“It wasn’t until I was 21 that I discovered the word ‘asexual’.

Before then I’d constantly put off thinking about sex and relationships because whilst I was pretty certain that I was attracted to both men and women, I was attracted to them in different ways and neither of them sexual so my thoughts and feelings were really confused as they didn’t fit into the ‘traditional’ boxes of homosexual, heterosexual or bisexual.

As soon as I found the words to describe myself, I was so frustrated that I’d not come across them sooner, I was instantly keen on coming out, particularly to try and prevent others going through so many years of confusion as I had done.

I first came out online to a friend who was a trans woman who had transitioned during the time I’d known her – very accepting as expected. The second time I came out was in the last pub of a pub crawl (not something I would recommend).

By the age of 21, my friends were certainly starting to suspect that I wasn’t straight. All afternoon they pestered/encouraged me in somewhat subtle ways as we went from pub to pub to be more open with them about my sexuality. During a drinking game in the final pub, I announced it to our whole group, broke down in tears and the rest of that evening is a complete blur!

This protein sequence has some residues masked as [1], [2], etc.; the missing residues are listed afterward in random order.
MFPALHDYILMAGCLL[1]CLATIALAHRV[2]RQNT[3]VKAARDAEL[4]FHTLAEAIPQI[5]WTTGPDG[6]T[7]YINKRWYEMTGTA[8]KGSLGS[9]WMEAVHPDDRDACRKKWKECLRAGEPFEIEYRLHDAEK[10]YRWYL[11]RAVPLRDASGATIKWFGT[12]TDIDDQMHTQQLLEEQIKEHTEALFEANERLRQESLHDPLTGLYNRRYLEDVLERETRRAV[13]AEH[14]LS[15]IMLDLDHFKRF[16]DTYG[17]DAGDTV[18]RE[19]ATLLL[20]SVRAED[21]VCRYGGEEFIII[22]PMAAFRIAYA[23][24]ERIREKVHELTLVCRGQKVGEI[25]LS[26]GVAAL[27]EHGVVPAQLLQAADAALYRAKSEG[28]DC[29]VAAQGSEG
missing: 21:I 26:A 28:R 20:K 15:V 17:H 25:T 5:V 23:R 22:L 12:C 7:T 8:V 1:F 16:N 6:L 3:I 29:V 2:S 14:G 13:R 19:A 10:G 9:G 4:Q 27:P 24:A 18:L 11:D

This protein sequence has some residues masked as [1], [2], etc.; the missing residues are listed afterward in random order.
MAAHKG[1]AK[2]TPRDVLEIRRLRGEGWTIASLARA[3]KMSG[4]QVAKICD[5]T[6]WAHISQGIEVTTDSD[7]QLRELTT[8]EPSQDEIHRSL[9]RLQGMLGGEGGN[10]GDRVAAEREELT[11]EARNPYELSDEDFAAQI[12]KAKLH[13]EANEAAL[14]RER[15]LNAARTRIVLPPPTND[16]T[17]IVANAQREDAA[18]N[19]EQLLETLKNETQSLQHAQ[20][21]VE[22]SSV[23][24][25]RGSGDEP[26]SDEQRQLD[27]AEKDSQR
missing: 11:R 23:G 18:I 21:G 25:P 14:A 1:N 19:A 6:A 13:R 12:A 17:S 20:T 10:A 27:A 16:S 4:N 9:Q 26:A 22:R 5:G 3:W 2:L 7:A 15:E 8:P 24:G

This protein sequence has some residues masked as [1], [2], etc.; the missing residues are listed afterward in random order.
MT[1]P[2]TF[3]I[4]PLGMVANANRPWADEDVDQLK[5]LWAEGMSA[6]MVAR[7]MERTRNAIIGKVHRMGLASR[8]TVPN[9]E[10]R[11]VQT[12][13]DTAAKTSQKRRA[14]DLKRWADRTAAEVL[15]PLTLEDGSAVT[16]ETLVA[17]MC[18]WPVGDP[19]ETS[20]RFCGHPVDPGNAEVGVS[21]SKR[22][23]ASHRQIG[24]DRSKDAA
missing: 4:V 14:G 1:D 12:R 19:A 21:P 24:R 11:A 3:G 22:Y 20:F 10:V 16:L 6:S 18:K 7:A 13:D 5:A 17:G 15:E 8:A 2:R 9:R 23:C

The next time I came out publicly was in my manifesto campaigning to be a full-time elected student officer at my university. As soon as my campaign went live, I knew that I’d be out to the world and couldn’t control any more who knew or didn’t know as thousands of students, as well as friends and family, would read it. It was exciting but also scary to go so quickly from not even having the words to describe my sexuality to campaigning for better inclusion and awareness of ‘non-traditional’ LGBT+ identities.

During the time I came out, I often heard the phrase ‘there’s no right/wrong way to come out’ but I definitely wouldn’t advise coming out the way I did. I particularly regret not having a 1 on 1 conversation with family members before coming out publicly. Whilst I was concerned that they would dismiss it as a phase, considering I’d only just discovered the language needed to explain and express my thoughts and feelings, I also incorrectly assumed that they would bring my sexuality up in conversation. Instead, it’s become a taboo subject that we have never talked about.

I don’t know whether they are accepting or even how much they understand (I hate when people don’t ask questions!) and so it’s contributed to the reasons we have grown apart. Anything to do with my dating life or relationships is avoided in family conversations, even though it’s a significant part of my life.

It’s now something I’m planning to directly raise with them as something we must talk about next time we’re in the same room so that I don’t feel so neglected.

With everyone else, I’m living my best life and 100% openly and genuinely me but, at the moment, with my family, I feel like I end up being forced back into hiding my real self.” – Matt

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